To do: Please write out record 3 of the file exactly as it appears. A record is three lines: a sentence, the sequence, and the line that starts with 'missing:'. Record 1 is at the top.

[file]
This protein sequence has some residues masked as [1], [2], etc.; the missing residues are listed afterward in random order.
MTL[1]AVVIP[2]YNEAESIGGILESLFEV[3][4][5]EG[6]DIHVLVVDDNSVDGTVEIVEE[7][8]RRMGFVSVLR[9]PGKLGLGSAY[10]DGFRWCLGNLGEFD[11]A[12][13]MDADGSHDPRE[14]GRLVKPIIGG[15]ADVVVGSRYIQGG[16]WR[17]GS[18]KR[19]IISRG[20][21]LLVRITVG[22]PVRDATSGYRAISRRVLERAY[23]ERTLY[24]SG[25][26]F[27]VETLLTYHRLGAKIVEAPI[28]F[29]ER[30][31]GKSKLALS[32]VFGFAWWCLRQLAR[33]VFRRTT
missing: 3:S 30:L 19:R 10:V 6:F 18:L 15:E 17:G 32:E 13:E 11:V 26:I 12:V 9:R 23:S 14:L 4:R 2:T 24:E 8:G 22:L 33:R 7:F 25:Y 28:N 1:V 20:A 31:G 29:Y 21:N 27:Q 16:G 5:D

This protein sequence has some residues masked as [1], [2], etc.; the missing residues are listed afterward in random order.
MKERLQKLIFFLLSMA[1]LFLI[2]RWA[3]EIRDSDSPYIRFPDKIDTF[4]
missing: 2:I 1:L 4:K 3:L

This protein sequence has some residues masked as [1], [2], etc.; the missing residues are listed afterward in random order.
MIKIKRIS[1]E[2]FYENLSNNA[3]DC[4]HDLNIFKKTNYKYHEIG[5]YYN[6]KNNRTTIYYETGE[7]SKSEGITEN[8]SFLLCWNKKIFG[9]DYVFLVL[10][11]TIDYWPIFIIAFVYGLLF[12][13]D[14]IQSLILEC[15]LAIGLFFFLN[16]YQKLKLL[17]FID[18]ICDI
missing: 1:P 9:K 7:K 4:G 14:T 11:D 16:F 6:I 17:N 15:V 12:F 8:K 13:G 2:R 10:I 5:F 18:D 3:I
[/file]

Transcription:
This protein sequence has some residues masked as [1], [2], etc.; the missing residues are listed afterward in random order.
MIKIKRIS[1]E[2]FYENLSNNA[3]DC[4]HDLNIFKKTNYKYHEIG[5]YYN[6]KNNRTTIYYETGE[7]SKSEGITEN[8]SFLLCWNKKIFG[9]DYVFLVL[10][11]TIDYWPIFIIAFVYGLLF[12][13]D[14]IQSLILEC[15]LAIGLFFFLN[16]YQKLKLL[17]FID[18]ICDI
missing: 1:P 9:K 7:K 4:G 14:T 11:D 16:F 6:I 17:N 15:V 12:F 8:K 13:G 2:R 10:I 5:F 18:D 3:I